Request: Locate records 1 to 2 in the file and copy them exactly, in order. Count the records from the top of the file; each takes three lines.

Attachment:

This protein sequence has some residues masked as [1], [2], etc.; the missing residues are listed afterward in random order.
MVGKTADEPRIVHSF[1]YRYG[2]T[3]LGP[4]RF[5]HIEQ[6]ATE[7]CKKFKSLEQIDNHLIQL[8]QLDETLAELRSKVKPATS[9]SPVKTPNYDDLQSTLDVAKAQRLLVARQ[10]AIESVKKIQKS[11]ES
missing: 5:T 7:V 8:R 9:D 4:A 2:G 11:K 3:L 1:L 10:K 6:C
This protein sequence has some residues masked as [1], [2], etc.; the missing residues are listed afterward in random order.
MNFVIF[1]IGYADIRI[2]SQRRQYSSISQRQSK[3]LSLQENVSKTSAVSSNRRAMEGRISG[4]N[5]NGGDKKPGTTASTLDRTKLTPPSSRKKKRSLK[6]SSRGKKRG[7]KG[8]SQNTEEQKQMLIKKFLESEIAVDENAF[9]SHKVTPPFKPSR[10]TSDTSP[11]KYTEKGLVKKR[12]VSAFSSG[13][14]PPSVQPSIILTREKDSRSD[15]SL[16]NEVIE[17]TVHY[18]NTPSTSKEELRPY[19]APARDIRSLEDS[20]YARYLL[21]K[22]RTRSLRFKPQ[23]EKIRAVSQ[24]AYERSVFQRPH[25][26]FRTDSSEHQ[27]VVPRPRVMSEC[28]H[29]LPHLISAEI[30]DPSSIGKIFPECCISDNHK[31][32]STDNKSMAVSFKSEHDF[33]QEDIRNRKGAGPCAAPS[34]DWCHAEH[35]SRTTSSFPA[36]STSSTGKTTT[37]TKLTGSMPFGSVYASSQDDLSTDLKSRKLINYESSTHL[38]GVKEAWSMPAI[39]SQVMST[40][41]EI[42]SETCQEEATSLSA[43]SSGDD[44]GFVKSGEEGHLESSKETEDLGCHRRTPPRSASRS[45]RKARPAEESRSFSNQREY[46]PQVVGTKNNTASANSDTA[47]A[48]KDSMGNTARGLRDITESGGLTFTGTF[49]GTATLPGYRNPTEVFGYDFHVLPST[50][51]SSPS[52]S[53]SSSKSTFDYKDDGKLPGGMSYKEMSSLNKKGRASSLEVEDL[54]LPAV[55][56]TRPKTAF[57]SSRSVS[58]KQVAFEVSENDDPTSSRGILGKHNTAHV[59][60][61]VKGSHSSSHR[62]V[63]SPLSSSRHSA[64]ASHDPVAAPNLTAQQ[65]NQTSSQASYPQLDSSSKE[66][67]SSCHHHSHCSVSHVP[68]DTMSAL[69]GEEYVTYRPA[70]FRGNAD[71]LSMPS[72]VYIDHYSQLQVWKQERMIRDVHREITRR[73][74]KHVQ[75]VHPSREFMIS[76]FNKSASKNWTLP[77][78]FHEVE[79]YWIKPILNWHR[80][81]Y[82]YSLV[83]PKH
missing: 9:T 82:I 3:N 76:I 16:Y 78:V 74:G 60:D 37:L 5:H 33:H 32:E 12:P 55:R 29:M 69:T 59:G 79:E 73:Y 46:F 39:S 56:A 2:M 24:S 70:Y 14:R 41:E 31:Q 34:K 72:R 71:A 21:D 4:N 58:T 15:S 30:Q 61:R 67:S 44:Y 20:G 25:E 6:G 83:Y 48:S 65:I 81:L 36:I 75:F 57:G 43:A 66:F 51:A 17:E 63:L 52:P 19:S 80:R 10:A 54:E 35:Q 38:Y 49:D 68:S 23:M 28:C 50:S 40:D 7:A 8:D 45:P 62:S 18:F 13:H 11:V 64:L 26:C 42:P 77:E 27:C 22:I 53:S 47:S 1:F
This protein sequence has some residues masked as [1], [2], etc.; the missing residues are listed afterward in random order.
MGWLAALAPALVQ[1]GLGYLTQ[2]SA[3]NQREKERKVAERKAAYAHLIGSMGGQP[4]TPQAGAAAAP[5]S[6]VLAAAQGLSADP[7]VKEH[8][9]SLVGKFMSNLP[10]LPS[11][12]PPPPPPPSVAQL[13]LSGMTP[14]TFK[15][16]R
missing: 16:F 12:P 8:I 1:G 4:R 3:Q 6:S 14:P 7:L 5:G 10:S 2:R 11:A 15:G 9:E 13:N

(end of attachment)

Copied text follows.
This protein sequence has some residues masked as [1], [2], etc.; the missing residues are listed afterward in random order.
MVGKTADEPRIVHSF[1]YRYG[2]T[3]LGP[4]RF[5]HIEQ[6]ATE[7]CKKFKSLEQIDNHLIQL[8]QLDETLAELRSKVKPATS[9]SPVKTPNYDDLQSTLDVAKAQRLLVARQ[10]AIESVKKIQKS[11]ES
missing: 5:T 7:V 8:R 9:D 4:A 2:G 11:K 3:L 1:L 10:K 6:C
This protein sequence has some residues masked as [1], [2], etc.; the missing residues are listed afterward in random order.
MNFVIF[1]IGYADIRI[2]SQRRQYSSISQRQSK[3]LSLQENVSKTSAVSSNRRAMEGRISG[4]N[5]NGGDKKPGTTASTLDRTKLTPPSSRKKKRSLK[6]SSRGKKRG[7]KG[8]SQNTEEQKQMLIKKFLESEIAVDENAF[9]SHKVTPPFKPSR[10]TSDTSP[11]KYTEKGLVKKR[12]VSAFSSG[13][14]PPSVQPSIILTREKDSRSD[15]SL[16]NEVIE[17]TVHY[18]NTPSTSKEELRPY[19]APARDIRSLEDS[20]YARYLL[21]K[22]RTRSLRFKPQ[23]EKIRAVSQ[24]AYERSVFQRPH[25][26]FRTDSSEHQ[27]VVPRPRVMSEC[28]H[29]LPHLISAEI[30]DPSSIGKIFPECCISDNHK[31][32]STDNKSMAVSFKSEHDF[33]QEDIRNRKGAGPCAAPS[34]DWCHAEH[35]SRTTSSFPA[36]STSSTGKTTT[37]TKLTGSMPFGSVYASSQDDLSTDLKSRKLINYESSTHL[38]GVKEAWSMPAI[39]SQVMST[40][41]EI[42]SETCQEEATSLSA[43]SSGDD[44]GFVKSGEEGHLESSKETEDLGCHRRTPPRSASRS[45]RKARPAEESRSFSNQREY[46]PQVVGTKNNTASANSDTA[47]A[48]KDSMGNTARGLRDITESGGLTFTGTF[49]GTATLPGYRNPTEVFGYDFHVLPST[50][51]SSPS[52]S[53]SSSKSTFDYKDDGKLPGGMSYKEMSSLNKKGRASSLEVEDL[54]LPAV[55][56]TRPKTAF[57]SSRSVS[58]KQVAFEVSENDDPTSSRGILGKHNTAHV[59][60][61]VKGSHSSSHR[62]V[63]SPLSSSRHSA[64]ASHDPVAAPNLTAQQ[65]NQTSSQASYPQLDSSSKE[66][67]SSCHHHSHCSVSHVP[68]DTMSAL[69]GEEYVTYRPA[70]FRGNAD[71]LSMPS[72]VYIDHYSQLQVWKQERMIRDVHREITRR[73][74]KHVQ[75]VHPSREFMIS[76]FNKSASKNWTLP[77][78]FHEVE[79]YWIKPILNWHR[80][81]Y[82]YSLV[83]PKH
missing: 9:T 82:I 3:N 76:I 16:Y 78:V 74:G 60:D 37:L 5:H 33:H 32:E 12:P 55:R 29:M 69:T 59:G 79:E 73:Y 46:F 39:S 56:A 2:M 24:S 70:Y 14:R 41:E 31:Q 34:K 72:R 71:A 21:D 4:N 58:T 15:S 30:Q 61:R 67:S 44:Y 20:G 25:E 6:G 83:Y 48:S 65:I 81:L 36:I 75:F 57:G 43:A 66:F 51:A 17:E 63:L 52:P 19:S 80:R 10:A 54:E 35:Q 38:Y 49:D 68:S 23:M 28:C 50:S 40:D 7:A 8:D 45:P 62:S 18:F 13:H 11:V 64:L 26:C 42:P 77:E 27:C 22:I 53:S 47:S 1:F